Govt’s optical fibre cable project BharatNet entangled in turf war
A turf war between two central ministries is threatening to impede progress in the government’s flagship BharatNet programme, aimed at providing broadband connectivity to all 250,000 gram panchayats (village councils) by 2019 through optical fibre cable to deliver government services.
Key to the government’s Digital India plan, the project has got entangled in Right of Way (RoW) issues between the department of telecommunications (DoT) under the ministry of communications and the ministry of road transport and highways. RoW is the legal right to pass through a route or property — in this case to install optical fibre cable — that belongs to someone else.
The roads ministry has denied permission to DoT to lay cable within highways RoW until the department pays the licence fee prescribed under the Control of National Highway (Land and Traffic) Act, 2002. The Act deals with regulation of highway land for all public utilities, including telegraph infrastructure, three senior government officials familiar with the development said on condition of anonymity.
DoT has refused to heed the demand, citing its own 2016 rule under the Telegraph Act that prescribes a one-time administrative fee for using RoW. The Telegraph Right of Way Rules prescribe a fee of Rs 1,000 per km for utility service lines.
With both agencies refusing to budge from their positions, the dispute went to the Prime Minister’s Office. Nripendra Misra, principal secretary to Prime Minister Narendra Modi, in a letter to the secretaries of the roads ministry and DoT on December 17 urged them to give “top priority” to the matter and called any delay in grant of permission “unacceptable.” HT has reviewed the contents of the letter.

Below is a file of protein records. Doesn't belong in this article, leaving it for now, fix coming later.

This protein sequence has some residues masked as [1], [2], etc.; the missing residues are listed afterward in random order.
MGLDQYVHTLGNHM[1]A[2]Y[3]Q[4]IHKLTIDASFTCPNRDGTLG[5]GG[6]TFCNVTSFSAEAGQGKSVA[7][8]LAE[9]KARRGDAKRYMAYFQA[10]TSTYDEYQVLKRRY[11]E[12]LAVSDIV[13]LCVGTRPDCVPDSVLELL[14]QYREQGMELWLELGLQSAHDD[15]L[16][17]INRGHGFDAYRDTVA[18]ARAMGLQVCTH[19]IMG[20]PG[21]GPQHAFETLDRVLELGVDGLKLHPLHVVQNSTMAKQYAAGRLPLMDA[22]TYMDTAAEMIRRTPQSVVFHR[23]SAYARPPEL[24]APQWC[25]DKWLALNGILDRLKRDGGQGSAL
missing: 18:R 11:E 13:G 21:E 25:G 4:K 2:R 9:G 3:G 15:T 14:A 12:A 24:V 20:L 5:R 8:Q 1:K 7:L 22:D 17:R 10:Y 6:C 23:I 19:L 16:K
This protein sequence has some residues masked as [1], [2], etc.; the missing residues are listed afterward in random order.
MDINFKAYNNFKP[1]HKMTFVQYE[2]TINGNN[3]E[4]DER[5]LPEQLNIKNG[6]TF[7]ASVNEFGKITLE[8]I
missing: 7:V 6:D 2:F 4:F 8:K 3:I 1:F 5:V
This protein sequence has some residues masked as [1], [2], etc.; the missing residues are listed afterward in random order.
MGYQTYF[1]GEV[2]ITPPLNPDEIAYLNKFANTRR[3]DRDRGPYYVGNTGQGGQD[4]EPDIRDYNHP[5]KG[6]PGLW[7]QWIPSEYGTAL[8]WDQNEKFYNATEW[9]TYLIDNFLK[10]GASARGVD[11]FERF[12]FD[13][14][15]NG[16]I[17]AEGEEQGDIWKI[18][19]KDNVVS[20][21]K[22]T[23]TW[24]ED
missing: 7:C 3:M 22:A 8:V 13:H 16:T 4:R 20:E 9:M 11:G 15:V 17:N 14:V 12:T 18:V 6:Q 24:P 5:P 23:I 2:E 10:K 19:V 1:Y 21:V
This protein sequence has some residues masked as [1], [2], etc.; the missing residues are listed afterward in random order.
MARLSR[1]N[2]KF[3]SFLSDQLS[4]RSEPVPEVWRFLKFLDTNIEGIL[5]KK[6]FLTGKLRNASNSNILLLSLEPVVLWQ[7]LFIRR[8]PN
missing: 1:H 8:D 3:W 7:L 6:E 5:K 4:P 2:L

“BharatNet is a transformational initiative for digital India being implemented by DoT. In order to achieve smooth and expeditious RoW, GoI notified Indian Telegraph RoW Rules, 2016. It must be ensured that both time taken for processing as well as the RoW charges are in line with the notified rules...” Mishra’s letter read.
BharatNet, launched in 2012, is aimed at promoting e-governance by delivering government services related to health and education , skills training and so on, to the rural poor. Until December 2017, only 100,000 gram panchayats had been connected through optic fibre cable under Phase I of the project . The total project cost is Rs 45,000 crore.
A six-member committee of secretaries including those from the roads and petroleum ministries, DoT, petroleum, and the Dedicated Freight Corridor Corporation of India (DFCC) was set up in January to resolve the matter. The committee has not been able to make much headway.
“There are two different set of rules notified by different ministries, prescribing different fee structure. Both the ministries are citing their respective rules,” said one of the officials cited above.
The highways ministry’s contention is that the DoT is using the physical domain of highways and hence should be regulated by highway administration rules.
“Till the time a highway is dug to lay utility, it compromises a road asset. Also it results in traffic snarls and increase in road maintenance cost. The highway rules prescribe the fee depending on the cost of the land and as such appears to be logical and appropriate,” said a second official.
Misra’s intervention, too, failed to break the deadlock, forcing DoT secretary Aruna Sundararajan to write to her counterpart YS Malik in the roads ministry on March 6. HT has reviewed the letter.
Referring to Misra’s letter, Sundararajan wrote: “….it was requested to ensure that the time for processing as well as the RoW charges to be in line with the notified Indian Telegraph RoW Rules, 2016 ….It was also mentioned that delay in granting permission is unacceptable as BharatNet is a flagship program of the GoI. In this connection, I would like to mention that the compliance report has not been received from your ministry/organization so far.”
Malik told HT: “We are looking at provisions as per our National Highways Act and what is there under the Indian Telegraph Act. We will try to find the best way out and respond to DoT.”
DoT’s Sundararajan could not be reached for comment despite repeated attempts to contact her .
The third official cited above said the roads ministry is likely to suggest a common fee, supervision and maintenance structure. “Because there is overlapping between ministries, having a common protocol is a practical solution. But till it is not formalized, we can’t say anything,” the official added.